How to Make a Compost Tumbler for Plants

Overview

Compost enthusiasts who convert small amounts of plant waste into a nutrient-rich soil amendment often prefer compost tumblers over other composting styles. According to the University of Illinois Cooperative Extension, compost tumblers produce mature compost in eight weeks or less. Turn your tumbler regularly--aim for at least once per week--to provide the composting microbes with plenty of fresh oxygen for more rapid reproduction and waste consumption. Rather than creating an elaborate raised compost tumbler, Deborah Martin, co-author of "The Complete Compost Gardening Guide," suggests that you start out by making a simpler compost tumbler from a garbage can.

Step 1

Remove the lid from the top of your trash can and invert the trash container on level ground. Drill 12 to 15 5/8-inch holes in the bottom of the trash can to allow excess moisture to drain from your plant compost; this keeps the compost from becoming so wet that smelly, anaerobic bacteria take over your compost tumbler. Space the holes evenly to provide even drainage.

Step 2

Drill five evenly spaced rows of holes in the sides of the compost container to provide adequate airflow for the compost. Create five to six evenly spaced holes in each row.

Step 3

Place the trash container in an upright position. Fill the bin with equal amounts of fresh, green plant waste (such as dead flowers and grass clippings) and dry, brown organic materials (such as dead leaves, straw or sawdust). Dampen the plant waste with water until it's about as moist as a wrung-out sponge. Toss a shovelful of plain topsoil over the plant waste compost to jump-start the composting process by introducing plenty of microbes to your tumbler.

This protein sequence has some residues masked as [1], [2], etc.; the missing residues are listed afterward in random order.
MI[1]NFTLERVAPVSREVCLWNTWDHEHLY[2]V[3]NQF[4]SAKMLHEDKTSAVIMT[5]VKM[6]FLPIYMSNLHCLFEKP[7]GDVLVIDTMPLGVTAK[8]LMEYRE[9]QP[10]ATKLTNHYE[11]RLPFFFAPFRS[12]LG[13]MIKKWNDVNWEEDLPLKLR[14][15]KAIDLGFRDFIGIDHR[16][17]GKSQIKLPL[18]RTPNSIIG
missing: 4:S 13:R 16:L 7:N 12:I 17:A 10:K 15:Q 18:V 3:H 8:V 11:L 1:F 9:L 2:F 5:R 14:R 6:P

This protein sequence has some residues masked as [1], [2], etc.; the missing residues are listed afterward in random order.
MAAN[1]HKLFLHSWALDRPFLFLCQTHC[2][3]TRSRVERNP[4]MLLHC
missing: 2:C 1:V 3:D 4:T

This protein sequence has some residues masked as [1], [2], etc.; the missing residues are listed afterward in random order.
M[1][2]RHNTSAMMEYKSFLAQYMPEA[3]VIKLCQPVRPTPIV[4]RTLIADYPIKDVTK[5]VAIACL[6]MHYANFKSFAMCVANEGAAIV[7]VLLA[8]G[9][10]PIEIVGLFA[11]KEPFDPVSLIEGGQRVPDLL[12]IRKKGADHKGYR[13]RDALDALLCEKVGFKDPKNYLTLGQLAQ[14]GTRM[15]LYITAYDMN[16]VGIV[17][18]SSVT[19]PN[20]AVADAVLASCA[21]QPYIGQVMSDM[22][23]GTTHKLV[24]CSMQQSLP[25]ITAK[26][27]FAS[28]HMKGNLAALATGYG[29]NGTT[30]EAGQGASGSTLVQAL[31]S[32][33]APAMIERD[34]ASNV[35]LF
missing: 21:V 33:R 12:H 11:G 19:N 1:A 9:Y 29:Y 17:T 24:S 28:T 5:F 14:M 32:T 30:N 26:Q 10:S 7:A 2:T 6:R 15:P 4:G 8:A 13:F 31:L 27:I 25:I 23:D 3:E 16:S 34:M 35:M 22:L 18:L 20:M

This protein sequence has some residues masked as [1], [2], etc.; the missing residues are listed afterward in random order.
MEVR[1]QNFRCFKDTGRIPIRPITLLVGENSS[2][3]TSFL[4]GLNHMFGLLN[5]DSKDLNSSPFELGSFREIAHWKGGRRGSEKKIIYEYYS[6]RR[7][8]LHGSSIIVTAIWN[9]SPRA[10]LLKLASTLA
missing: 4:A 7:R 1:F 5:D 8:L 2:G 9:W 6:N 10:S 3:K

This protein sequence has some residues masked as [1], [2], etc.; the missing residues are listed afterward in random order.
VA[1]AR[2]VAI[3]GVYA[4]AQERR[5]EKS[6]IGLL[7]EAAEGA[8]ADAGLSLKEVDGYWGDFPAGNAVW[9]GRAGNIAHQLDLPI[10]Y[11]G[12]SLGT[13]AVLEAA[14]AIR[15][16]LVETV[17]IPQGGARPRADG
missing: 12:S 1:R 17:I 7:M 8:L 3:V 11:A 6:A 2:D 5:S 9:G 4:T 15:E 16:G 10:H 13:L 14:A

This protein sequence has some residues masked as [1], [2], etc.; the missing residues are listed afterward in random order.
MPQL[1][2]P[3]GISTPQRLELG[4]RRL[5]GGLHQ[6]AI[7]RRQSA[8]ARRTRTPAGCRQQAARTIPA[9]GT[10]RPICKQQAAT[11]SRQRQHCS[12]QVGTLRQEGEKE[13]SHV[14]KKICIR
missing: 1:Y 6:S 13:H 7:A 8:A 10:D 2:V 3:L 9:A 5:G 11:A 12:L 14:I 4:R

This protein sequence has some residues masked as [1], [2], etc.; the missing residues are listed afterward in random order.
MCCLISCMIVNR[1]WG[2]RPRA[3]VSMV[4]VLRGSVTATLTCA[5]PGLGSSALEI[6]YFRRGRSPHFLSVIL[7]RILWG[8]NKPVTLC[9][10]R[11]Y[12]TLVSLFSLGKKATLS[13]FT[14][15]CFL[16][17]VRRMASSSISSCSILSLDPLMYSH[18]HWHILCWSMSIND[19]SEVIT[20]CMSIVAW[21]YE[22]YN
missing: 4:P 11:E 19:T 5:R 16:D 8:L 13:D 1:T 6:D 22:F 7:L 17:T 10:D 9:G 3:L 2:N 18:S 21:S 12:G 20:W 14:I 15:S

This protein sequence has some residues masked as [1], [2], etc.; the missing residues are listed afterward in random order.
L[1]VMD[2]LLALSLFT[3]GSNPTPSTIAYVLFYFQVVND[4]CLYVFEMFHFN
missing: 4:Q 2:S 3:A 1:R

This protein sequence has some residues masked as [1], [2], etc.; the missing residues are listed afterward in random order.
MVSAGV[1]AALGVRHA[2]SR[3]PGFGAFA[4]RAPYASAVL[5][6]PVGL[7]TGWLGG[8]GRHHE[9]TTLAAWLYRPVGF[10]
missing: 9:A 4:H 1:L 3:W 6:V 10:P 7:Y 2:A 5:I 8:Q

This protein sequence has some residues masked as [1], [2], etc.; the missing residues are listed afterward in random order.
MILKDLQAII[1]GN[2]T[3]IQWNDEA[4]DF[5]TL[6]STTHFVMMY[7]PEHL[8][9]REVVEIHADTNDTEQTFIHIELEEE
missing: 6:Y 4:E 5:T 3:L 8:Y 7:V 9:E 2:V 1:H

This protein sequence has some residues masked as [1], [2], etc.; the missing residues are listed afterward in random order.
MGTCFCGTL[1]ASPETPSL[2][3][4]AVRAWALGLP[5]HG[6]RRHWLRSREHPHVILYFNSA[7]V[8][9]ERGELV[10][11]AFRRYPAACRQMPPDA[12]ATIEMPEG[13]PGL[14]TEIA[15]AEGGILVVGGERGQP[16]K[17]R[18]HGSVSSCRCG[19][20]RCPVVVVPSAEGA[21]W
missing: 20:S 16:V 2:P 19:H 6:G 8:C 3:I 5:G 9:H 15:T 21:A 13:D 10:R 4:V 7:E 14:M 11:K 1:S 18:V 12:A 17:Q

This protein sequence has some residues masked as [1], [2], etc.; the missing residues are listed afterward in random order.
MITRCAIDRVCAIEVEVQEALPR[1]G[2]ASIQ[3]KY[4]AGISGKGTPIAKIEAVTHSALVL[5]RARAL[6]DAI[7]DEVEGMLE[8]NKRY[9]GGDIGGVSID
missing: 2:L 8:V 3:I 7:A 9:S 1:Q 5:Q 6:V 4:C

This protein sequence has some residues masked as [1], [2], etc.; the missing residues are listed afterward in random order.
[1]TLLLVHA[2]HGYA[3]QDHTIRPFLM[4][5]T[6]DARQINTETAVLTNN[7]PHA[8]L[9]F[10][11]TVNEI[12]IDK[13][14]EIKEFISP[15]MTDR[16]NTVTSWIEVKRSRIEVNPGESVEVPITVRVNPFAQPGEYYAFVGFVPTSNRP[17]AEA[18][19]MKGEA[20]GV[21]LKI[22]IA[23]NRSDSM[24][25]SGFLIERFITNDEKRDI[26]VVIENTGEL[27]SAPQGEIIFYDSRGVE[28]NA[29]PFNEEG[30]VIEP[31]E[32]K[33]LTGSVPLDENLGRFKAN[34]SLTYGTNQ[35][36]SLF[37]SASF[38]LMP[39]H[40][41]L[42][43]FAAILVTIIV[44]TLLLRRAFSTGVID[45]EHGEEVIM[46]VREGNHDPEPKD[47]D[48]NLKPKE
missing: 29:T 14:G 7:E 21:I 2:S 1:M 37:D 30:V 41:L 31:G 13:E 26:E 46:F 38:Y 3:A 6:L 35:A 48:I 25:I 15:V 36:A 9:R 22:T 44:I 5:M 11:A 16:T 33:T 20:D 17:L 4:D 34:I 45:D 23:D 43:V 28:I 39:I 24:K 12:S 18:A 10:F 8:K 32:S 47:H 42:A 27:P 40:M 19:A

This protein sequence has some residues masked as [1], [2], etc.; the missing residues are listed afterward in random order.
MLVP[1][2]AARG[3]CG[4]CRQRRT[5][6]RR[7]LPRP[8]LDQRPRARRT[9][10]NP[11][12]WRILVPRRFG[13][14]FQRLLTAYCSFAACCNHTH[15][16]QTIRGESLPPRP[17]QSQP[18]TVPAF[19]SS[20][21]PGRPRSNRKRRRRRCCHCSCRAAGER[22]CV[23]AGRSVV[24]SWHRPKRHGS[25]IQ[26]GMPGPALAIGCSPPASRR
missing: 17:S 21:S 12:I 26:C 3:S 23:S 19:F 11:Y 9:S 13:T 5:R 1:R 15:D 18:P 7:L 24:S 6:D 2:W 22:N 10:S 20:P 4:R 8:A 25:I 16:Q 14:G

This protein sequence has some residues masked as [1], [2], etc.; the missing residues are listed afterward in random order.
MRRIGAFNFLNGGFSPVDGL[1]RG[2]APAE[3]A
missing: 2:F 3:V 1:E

Step 4

Secure the lid on your compost tumbler with a piece of sturdy twine. Turn the tumbler on its side and rotate it across the ground at least three complete rotations once or twice weekly to produce mature compost within approximately two months. Check the moisture level of the compost each time you rotate the tumbler to make sure it remains about as damp as a wrung-out sponge.

Tips and Warnings

  • Never use a trash container that has contained toxic chemicals, since the toxins may have infiltrated the plastic and could contaminate your mature compost.

Things You'll Need

  • 30-gallon cylindrical plastic trash can with lid
  • Drill with 5/8-inch bit
  • Moist green nitrogen-rich plant scraps
  • Dry brown carbon-rich organic waste
  • Water
  • Shovel
  • Plain topsoil
  • Twine

References

  • University of Illinois Cooperative Extension: Composting Methods
  • "The Complete Compost Gardening Guide;" Deborah Martin & Barbara Pleasant; 2008
Keywords: compost tumbler, plant compost tumbler, easy compost tumbler

About this Author

Regan Hennessy has been writing professionally for 11 years. A freelance copywriter and certified teacher, Hennessy specializes in the areas of parenting, health, education, agriculture and personal finance. During her time with Demand Studios, Hennessy has produced content for Ehow, Answerbag and Travels. Hennessy graduated from Lycoming College with a Bachelor of Arts degree in English.